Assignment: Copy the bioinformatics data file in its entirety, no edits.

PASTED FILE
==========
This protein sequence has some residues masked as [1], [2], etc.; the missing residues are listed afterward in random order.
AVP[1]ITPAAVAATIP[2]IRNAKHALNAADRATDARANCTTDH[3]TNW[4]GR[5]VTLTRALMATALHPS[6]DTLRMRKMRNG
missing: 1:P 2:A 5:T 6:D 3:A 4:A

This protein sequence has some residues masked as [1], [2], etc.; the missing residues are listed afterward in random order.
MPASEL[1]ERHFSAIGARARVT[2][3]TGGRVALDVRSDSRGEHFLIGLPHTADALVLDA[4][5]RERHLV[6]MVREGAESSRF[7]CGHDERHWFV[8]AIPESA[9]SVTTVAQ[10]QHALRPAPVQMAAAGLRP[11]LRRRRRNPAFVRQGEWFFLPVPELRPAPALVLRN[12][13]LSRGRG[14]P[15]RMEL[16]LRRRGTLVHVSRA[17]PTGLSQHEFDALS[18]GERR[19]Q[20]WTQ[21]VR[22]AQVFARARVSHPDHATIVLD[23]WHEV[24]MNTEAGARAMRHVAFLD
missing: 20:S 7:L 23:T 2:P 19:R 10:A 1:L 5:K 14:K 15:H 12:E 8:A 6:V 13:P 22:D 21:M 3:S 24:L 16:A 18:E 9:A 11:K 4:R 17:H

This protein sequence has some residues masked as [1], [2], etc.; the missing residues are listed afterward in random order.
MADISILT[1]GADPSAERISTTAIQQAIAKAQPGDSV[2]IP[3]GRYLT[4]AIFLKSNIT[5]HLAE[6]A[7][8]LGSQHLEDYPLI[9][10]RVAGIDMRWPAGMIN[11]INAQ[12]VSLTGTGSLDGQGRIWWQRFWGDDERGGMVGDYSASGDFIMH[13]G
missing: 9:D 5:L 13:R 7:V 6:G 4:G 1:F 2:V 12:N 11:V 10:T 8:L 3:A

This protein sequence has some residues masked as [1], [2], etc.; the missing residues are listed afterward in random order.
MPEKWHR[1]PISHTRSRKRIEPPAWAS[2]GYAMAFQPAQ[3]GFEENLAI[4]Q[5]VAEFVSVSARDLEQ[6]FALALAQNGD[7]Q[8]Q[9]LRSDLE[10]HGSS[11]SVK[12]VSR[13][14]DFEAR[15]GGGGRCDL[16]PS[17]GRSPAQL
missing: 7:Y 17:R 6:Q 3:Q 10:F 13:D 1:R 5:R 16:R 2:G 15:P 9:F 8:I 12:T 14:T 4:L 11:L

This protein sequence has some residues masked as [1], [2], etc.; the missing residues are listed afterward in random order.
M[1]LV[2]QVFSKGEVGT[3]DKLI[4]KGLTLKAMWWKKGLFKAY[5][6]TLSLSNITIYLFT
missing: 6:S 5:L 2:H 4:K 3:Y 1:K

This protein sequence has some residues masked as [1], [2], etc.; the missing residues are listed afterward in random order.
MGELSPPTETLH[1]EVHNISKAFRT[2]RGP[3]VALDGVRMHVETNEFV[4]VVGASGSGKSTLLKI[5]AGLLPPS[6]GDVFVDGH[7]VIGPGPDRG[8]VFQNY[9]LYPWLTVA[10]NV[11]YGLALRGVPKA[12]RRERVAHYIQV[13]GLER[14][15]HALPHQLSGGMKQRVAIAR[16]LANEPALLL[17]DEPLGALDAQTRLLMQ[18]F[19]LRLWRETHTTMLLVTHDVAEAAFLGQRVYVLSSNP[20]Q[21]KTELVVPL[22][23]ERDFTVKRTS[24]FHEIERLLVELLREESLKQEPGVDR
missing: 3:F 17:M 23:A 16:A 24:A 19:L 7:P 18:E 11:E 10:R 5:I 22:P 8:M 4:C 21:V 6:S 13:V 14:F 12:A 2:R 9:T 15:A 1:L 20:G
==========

This protein sequence has some residues masked as [1], [2], etc.; the missing residues are listed afterward in random order.
AVP[1]ITPAAVAATIP[2]IRNAKHALNAADRATDARANCTTDH[3]TNW[4]GR[5]VTLTRALMATALHPS[6]DTLRMRKMRNG
missing: 1:P 2:A 5:T 6:D 3:A 4:A

This protein sequence has some residues masked as [1], [2], etc.; the missing residues are listed afterward in random order.
MPASEL[1]ERHFSAIGARARVT[2][3]TGGRVALDVRSDSRGEHFLIGLPHTADALVLDA[4][5]RERHLV[6]MVREGAESSRF[7]CGHDERHWFV[8]AIPESA[9]SVTTVAQ[10]QHALRPAPVQMAAAGLRP[11]LRRRRRNPAFVRQGEWFFLPVPELRPAPALVLRN[12][13]LSRGRG[14]P[15]RMEL[16]LRRRGTLVHVSRA[17]PTGLSQHEFDALS[18]GERR[19]Q[20]WTQ[21]VR[22]AQVFARARVSHPDHATIVLD[23]WHEV[24]MNTEAGARAMRHVAFLD
missing: 20:S 7:L 23:T 2:P 19:R 10:A 1:L 5:K 14:K 15:H 12:E 8:A 6:V 13:P 22:D 21:M 3:S 24:L 16:A 18:E 9:A 11:K 4:R 17:H

This protein sequence has some residues masked as [1], [2], etc.; the missing residues are listed afterward in random order.
MADISILT[1]GADPSAERISTTAIQQAIAKAQPGDSV[2]IP[3]GRYLT[4]AIFLKSNIT[5]HLAE[6]A[7][8]LGSQHLEDYPLI[9][10]RVAGIDMRWPAGMIN[11]INAQ[12]VSLTGTGSLDGQGRIWWQRFWGDDERGGMVGDYSASGDFIMH[13]G
missing: 9:D 5:L 13:R 7:V 6:G 4:G 1:F 2:V 12:N 11:V 10:T 8:L 3:A

This protein sequence has some residues masked as [1], [2], etc.; the missing residues are listed afterward in random order.
MPEKWHR[1]PISHTRSRKRIEPPAWAS[2]GYAMAFQPAQ[3]GFEENLAI[4]Q[5]VAEFVSVSARDLEQ[6]FALALAQNGD[7]Q[8]Q[9]LRSDLE[10]HGSS[11]SVK[12]VSR[13][14]DFEAR[15]GGGGRCDL[16]PS[17]GRSPAQL
missing: 7:Y 17:R 6:Q 3:Q 10:F 13:D 1:R 5:R 16:R 2:G 15:P 9:F 8:I 12:T 14:T 4:L 11:L

This protein sequence has some residues masked as [1], [2], etc.; the missing residues are listed afterward in random order.
M[1]LV[2]QVFSKGEVGT[3]DKLI[4]KGLTLKAMWWKKGLFKAY[5][6]TLSLSNITIYLFT
missing: 6:S 5:L 2:H 4:K 3:Y 1:K

This protein sequence has some residues masked as [1], [2], etc.; the missing residues are listed afterward in random order.
MGELSPPTETLH[1]EVHNISKAFRT[2]RGP[3]VALDGVRMHVETNEFV[4]VVGASGSGKSTLLKI[5]AGLLPPS[6]GDVFVDGH[7]VIGPGPDRG[8]VFQNY[9]LYPWLTVA[10]NV[11]YGLALRGVPKA[12]RRERVAHYIQV[13]GLER[14][15]HALPHQLSGGMKQRVAIAR[16]LANEPALLL[17]DEPLGALDAQTRLLMQ[18]F[19]LRLWRETHTTMLLVTHDVAEAAFLGQRVYVLSSNP[20]Q[21]KTELVVPL[22][23]ERDFTVKRTS[24]FHEIERLLVELLREESLKQEPGVDR
missing: 3:F 17:M 23:A 16:A 24:A 19:L 7:P 18:E 11:E 10:R 5:I 22:P 8:M 4:C 21:V 6:S 13:V 14:F 12:A 2:R 9:T 15:A 1:L 20:G